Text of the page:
It may be possible to remotely classify cod by OAWRS spectral analysis, since they have such a strong response at their swim bladder resonance, which is not found in seafloor scattering. Ground truth from capture, as well as behavioral analysis to set the context would still likely be necessary, since a number of other species of large fish, such as haddock, hake and pollock [

We find that Ocean Acoustic Waveguide Remote Sensing (OAWRS) is capable of instantaneously and robustly detecting spawning cod aggregations over wide areas spanning thousands of square kilometers for observed spawning cod densities and configurations in US northeast continental shelf waters at cod swim bladder resonance frequencies. At swim bladder resonance, OAWRS can also be used to detect individual cod within a few kilometers of the OAWRS system. Such robust detections of cod are possible, because the cod scattering amplitude has a strong low frequency resonance peak spanning the roughly two-octave range of 150–600 Hz within water depths of roughly 100 m, in contrast to the relatively uniform seafloor scattering frequency dependence of roughly ^{2.4}, which we find below roughly 2 kHz in US northeast continental shelf environments. This cod resonance frequency range is also optimal for long-range ocean acoustic waveguide propagation, because it enables multimodal acoustic waveguide propagation with minimal acoustic absorption and forward scattering losses. As the sensing frequency moves away from the resonance peak, OAWRS detection of cod becomes increasingly less optimal, due to a rapid decrease in cod scattering amplitude. In other environments where cod depth may be greater, the optimal frequencies for cod detection are expected to increase with swim bladder resonance frequency.

This research was supported by the National Oceanographic Partnership Program, the Office of Naval Research and the National Oceanic and Atmospheric Administration (NOAA). We would like to thank Christopher W. D. Gurshin, W. Huntting Howell and J. Michael Jech for inviting us to take part in the cod surveys conducted in Ipswich Bay in May–June, 2011, and for providing us with raw echogram data.

The authors declare no conflict of interest.

Bathymetric map of (

Comparison between the measured normalized seafloor scattering and the modeled normalized scattered level in the New Jersey continental shelf at (

Comparison between the measured normalized seafloor scattering and the modeled normalized seafloor scattering in the Georges Bank at (

We consider an ocean waveguide consisting of a water layer, located between an air half-space above and a bottom half-space below (_{0}=(x_{0}, y_{0}, z_{0}), the receiver at _{t}_{t}_{t}_{t}

(_{t}_{t}_{t}_{t}_{w}_{w}_{w}_{b}_{b}_{b}

To derive the broadband scattered field from random volume inhomogeneities, we use the Rayleigh–Born approach [_{t}_{t}_{κ}

Γ_{d}

Applying Green’s theorem [_{S}_{S}_{0}, _{s}_{S}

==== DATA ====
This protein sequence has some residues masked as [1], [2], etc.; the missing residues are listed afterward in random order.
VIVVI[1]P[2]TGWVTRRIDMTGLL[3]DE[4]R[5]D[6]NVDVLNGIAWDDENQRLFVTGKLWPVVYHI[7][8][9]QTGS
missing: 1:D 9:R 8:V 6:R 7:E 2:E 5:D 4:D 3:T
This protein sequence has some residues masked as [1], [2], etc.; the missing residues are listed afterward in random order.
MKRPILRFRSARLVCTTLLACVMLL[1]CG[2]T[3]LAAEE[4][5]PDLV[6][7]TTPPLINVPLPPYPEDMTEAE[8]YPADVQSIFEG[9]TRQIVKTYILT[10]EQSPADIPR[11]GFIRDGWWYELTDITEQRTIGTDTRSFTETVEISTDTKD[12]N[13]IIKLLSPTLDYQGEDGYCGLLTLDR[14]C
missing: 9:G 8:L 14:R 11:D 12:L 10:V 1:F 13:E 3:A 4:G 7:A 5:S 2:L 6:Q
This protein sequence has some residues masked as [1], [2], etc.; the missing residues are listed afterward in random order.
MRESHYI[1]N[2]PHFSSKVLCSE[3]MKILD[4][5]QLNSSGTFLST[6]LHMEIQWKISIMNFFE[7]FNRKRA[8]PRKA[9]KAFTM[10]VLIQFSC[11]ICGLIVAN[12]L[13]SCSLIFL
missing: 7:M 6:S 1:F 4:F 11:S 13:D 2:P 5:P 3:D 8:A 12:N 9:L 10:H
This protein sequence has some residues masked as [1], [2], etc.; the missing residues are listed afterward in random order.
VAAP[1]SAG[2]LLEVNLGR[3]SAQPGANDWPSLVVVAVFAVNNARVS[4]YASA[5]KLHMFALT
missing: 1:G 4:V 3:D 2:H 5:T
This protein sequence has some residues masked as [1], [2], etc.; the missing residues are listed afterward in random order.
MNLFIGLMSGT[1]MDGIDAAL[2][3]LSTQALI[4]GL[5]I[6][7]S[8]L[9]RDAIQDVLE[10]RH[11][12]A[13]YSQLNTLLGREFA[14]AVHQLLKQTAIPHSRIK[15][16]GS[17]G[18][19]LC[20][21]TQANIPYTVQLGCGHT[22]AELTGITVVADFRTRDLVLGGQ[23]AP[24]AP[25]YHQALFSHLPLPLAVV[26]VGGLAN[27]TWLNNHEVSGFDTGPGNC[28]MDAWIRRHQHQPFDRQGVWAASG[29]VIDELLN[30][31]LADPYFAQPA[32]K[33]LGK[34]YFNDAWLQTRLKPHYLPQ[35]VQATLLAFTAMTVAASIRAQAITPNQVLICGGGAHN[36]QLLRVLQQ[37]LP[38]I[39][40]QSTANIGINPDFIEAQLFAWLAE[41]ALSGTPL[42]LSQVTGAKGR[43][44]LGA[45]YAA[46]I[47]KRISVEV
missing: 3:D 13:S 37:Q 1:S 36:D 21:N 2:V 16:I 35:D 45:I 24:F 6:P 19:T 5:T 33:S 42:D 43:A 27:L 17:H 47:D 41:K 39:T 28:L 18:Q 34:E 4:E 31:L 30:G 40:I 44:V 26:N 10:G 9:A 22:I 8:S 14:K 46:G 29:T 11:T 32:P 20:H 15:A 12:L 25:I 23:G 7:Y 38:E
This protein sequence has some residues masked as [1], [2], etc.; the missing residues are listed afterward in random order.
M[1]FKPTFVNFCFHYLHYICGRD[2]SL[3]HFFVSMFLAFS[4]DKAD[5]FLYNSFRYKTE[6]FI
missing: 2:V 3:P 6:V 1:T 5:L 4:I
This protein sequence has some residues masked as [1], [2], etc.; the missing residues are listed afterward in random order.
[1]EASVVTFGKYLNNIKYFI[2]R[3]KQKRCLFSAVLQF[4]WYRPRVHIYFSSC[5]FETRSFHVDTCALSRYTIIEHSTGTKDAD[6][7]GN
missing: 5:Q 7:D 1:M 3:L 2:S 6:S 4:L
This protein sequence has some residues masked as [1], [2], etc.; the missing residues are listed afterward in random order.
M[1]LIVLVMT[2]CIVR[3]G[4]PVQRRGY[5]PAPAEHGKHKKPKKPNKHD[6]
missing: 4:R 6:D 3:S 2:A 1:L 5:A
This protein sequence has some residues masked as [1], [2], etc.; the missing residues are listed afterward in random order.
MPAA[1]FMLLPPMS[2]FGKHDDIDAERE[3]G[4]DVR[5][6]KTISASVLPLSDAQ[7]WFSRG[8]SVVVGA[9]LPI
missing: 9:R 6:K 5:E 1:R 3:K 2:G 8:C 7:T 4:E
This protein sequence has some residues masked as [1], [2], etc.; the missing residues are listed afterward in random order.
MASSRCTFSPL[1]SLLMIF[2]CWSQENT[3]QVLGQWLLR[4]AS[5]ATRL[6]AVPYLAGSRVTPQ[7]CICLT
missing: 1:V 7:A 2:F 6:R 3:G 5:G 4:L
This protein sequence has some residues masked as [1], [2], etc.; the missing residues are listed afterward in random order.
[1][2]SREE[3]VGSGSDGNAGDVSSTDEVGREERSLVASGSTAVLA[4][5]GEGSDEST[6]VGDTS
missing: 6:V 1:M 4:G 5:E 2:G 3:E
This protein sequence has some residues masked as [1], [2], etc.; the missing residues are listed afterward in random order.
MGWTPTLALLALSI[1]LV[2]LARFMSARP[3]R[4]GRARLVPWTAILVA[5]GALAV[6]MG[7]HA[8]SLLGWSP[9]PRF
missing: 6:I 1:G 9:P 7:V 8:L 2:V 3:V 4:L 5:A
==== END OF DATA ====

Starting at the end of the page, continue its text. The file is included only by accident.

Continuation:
Green function _{t}_{t}_{t}_{i}_{t}_{0}, _{S}_{t}

We normalize the source level by letting Φ_{i}_{t}_{0}, _{t}_{0}, _{t}_{i}

We derive the scattered field for a source that transmits a broadband waveform, _{c}_{M}_{0} = ∫ |^{2}

We provide expressions for the mean, variance and second moment of the matched filtered scattered field in

We find that the second moment of the broadband field (

In order to account for random fluctuations in the ocean environment, we vary the sound speed profile with the range [

The modeled (

Here, we derive full analytical expressions for the total moments of the matched filtered scattered field in terms of the statistical moments of fractional changes in compressibility and density and in terms of Green functions and their gradients in a randomly fluctuating ocean waveguide. We assume the bottom inhomogeneities to vary randomly in space, following a stationary random process within the region, _{S}_{κ}_{d}

The magnitude of the square of the mean matched filtered scattered field, then, is:

To model the statistics of the density and compressibility variations, we use a delta correlation function and assume the parameters to be correlated in all three dimensions within a coherence volume [

Similarly:

Then,

After integrating one of the delta functions over the volume, _{S}

The total variance can be expressed in terms of the total second moment and the squared of the mean field as:

Although

In this section, we present a computationally efficient approximation to the matched filtered scattered intensity derived in _{S}

In Section A.2, we show, using Monte Carlo simulations in a standard Pekeris waveguide, that the matched filtered scattered intensity derived in

Echograms showing cod aggregations on (^{3}. Black regions represent seafloor sediment.

(

Frequency dependence of the experimentally estimated magnitude squared of seafloor scattering amplitude, |_{S}^{2} (^{2.4}. In water, _{ref}^{3} and _{ref}

The Ocean Acoustic Waveguide Remote Sensing (OAWRS) fish-to-seafloor scattering ratio (FSR) (^{−4} cod/m^{2} for bottom-dwelling cod and roughly 1 × 10^{−5} cod/m^{2} for mid-water column cod. Cod are assumed to be neutrally buoyant at the shallowest limit of their assumed occupancy depth range in each case. The aggregation density in (^{2}, similar to that observed during spawning in Ipswich Bay [^{2}, similar to that observed during feeding [

The fish-to-seafloor scattering ratio (FSR) (

(

(